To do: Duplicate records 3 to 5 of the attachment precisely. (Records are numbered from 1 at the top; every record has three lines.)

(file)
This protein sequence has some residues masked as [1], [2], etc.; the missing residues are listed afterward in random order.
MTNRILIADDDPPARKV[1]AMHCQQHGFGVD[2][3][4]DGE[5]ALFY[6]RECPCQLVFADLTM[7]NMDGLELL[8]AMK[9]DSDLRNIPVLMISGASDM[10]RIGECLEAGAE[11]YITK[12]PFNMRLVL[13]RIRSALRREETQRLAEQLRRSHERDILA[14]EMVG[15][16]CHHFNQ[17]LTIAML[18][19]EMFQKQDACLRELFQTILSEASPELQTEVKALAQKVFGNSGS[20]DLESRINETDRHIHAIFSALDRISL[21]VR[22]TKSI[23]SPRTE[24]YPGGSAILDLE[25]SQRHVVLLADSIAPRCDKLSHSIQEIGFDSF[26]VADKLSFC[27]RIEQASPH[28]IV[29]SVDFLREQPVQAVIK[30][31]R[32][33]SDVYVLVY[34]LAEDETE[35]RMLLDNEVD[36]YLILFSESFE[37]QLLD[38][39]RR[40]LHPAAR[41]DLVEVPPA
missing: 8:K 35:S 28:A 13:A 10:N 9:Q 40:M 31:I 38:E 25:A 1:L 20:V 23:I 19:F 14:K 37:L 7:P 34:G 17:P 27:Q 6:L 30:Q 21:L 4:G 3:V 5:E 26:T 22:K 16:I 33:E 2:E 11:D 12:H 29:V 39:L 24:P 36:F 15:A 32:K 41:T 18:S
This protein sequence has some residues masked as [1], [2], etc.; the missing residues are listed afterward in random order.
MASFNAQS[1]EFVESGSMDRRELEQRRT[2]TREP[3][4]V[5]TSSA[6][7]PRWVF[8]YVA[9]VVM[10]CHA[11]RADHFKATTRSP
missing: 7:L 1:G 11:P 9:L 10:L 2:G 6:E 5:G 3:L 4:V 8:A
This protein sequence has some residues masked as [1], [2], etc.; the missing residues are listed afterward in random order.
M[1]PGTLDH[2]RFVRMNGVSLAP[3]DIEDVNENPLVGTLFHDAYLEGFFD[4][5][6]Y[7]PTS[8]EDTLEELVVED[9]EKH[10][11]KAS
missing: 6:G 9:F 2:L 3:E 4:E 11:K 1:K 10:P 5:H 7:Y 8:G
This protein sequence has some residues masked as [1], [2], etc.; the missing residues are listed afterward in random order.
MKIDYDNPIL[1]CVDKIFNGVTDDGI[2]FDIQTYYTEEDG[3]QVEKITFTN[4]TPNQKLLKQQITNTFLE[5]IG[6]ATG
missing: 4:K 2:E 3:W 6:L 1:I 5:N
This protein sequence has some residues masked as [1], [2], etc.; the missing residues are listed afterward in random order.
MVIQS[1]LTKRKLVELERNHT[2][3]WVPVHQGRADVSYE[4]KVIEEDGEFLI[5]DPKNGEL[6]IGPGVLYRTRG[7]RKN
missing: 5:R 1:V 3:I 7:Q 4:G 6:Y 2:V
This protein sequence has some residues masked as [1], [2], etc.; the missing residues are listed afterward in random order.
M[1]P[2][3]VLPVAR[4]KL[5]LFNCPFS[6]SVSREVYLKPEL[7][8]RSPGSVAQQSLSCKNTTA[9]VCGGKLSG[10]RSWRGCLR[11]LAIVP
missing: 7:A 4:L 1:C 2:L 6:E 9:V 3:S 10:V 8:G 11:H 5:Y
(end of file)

This protein sequence has some residues masked as [1], [2], etc.; the missing residues are listed afterward in random order.
M[1]PGTLDH[2]RFVRMNGVSLAP[3]DIEDVNENPLVGTLFHDAYLEGFFD[4][5][6]Y[7]PTS[8]EDTLEELVVED[9]EKH[10][11]KAS
missing: 6:G 9:F 2:L 3:E 4:E 11:K 1:K 10:P 5:H 7:Y 8:G
This protein sequence has some residues masked as [1], [2], etc.; the missing residues are listed afterward in random order.
MKIDYDNPIL[1]CVDKIFNGVTDDGI[2]FDIQTYYTEEDG[3]QVEKITFTN[4]TPNQKLLKQQITNTFLE[5]IG[6]ATG
missing: 4:K 2:E 3:W 6:L 1:I 5:N
This protein sequence has some residues masked as [1], [2], etc.; the missing residues are listed afterward in random order.
MVIQS[1]LTKRKLVELERNHT[2][3]WVPVHQGRADVSYE[4]KVIEEDGEFLI[5]DPKNGEL[6]IGPGVLYRTRG[7]RKN
missing: 5:R 1:V 3:I 7:Q 4:G 6:Y 2:V